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DJ Todd B

What's the best way to Jack up the Main Gear - Brakes

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I lift the wing to get the wheel and tire off of the ground and have a friend place a block under the axle.  I made wood blocks that are custom fit to cradle the axles.

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If you are by yourself, you can just use a floor jack and small block of wood just inside the wheel under the axle.

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I made it when I had the small tires. Now with the tundra tires I have added an inch or so to raise it a little higher so the tire clears the ground. Put in the hole in the back of the wheel then go to the wing tip and lift until it swings down. The plane will sit with the tire in the air. If you modify it and angle the legs in toward the center it is then very easy to grab one leg and push the plane to get the tire back on the ground after the repair.

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You can lift up down by the gear leg, but there is an easier and safer way that it won't fall.

I'll take a picture Monday and post. I take my engine hoist and put a small metal bracket on top of the hoist end above the hook. Then I put a 12" sq. piece of plywood and then a 6.00x6 tire with a tube in it inflated to around 3 psi. This now fits nicely under the wing right by the wing tie down where it's the strongest and then jack it up until the tire is off the ground. I use this to also pull the wings. Then I can lift or lower the wings at will to align the pin holes when re-installing the wings.

During the tire change process or brake job most people have to leave the wing jacked in the air and then fuel transfers to the other wing and many times it will over flow. I can lowerthe wings level while I do the work after the tire is off.

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10 hours ago, Roger Lee said:

During the tire change process or brake job most people have to leave the wing jacked in the air and then fuel transfers to the other wing and many times it will over flow. I can lowerthe wings level while I do the work after the tire is off.

Or you can put a line clamp no the fuel line to prevent fue transfer.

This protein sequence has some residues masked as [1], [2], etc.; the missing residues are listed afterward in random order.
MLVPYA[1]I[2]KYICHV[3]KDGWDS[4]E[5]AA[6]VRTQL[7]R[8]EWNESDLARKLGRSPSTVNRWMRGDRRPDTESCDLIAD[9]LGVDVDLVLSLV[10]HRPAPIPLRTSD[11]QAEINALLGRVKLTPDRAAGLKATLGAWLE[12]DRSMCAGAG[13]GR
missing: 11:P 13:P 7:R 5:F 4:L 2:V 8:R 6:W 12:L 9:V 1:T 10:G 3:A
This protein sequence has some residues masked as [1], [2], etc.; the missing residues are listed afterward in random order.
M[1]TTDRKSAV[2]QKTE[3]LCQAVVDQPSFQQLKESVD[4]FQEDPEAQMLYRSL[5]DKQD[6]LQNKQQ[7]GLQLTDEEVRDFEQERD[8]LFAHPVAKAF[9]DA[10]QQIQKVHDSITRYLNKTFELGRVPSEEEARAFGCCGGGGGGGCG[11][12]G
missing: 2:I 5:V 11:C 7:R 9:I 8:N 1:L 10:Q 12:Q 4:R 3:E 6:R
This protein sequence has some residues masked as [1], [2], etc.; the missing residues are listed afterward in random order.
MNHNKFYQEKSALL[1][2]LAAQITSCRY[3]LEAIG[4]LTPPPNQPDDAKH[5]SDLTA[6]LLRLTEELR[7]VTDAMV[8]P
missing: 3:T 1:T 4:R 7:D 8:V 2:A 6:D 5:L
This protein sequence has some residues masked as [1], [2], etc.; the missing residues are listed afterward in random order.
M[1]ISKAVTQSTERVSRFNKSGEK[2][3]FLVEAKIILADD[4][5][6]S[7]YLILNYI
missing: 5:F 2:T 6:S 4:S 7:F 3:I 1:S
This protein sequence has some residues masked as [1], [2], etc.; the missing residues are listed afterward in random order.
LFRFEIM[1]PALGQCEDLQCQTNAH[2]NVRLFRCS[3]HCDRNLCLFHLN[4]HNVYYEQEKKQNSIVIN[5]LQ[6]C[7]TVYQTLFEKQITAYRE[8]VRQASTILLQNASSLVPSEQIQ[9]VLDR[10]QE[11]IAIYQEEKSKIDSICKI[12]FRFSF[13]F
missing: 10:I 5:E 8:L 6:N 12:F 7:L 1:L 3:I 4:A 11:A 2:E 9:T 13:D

https://www.lowes.com/pd/KD-Tools-Automotive-Hose-Pinch-Off-Pliers/50190741?cm_mmc=SCE_PLA_ONLY-_-ToolsAndHardware-_-SosHandTools-_-50190741:KD_Tools&CAWELAID=&kpid=50190741&CAGPSPN=pla&k_clickID=33d172fc-9980-47e6-ab0a-c0213c765aa1&gclid=CjwKCAjw-6bWBRBiEiwA_K1ZDTwcaz_95r8uVOx9_zTtfQe6X2zZ4sCo_8xyASy9BgIw-GPj6HUV7BoCMfoQAvD_BwE

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Inside between the door post and the mushroom for the CTLS. You will see the orange firesleeve. You can clamp right through the firesleeve. If you are low on fuel and fairly quick I wouldn't worry to much about it. If you are full of fuel and or going to leave it jacked up for a while I would clamp it. If you are completely full of fuel you may still have some fuel out of the vent anyway.

It is on the front side of the firewall for the CTSW.

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Thanks everyone for your input on how to best Jack Up the plane for Tire and Brake removal. 

I Had this Hoyer in my hanger that I have used for lifting up other aircraft that I have owned and decided to try it ONE MORE TIME for this task and it worked like a charm.  Since the gear is tapered as it gets closer to the Wheels, this tight "webbing" tightened itself as it was lifted up the Gear,  preventing it from climbing up too far or close to the fuselage. Since the legs SPREAD on this Hoyer, I had plenty of space to work. Oh... and since I only lifted it a few inches, no fuel leaked out the vent , even with about 19 gallons remaining.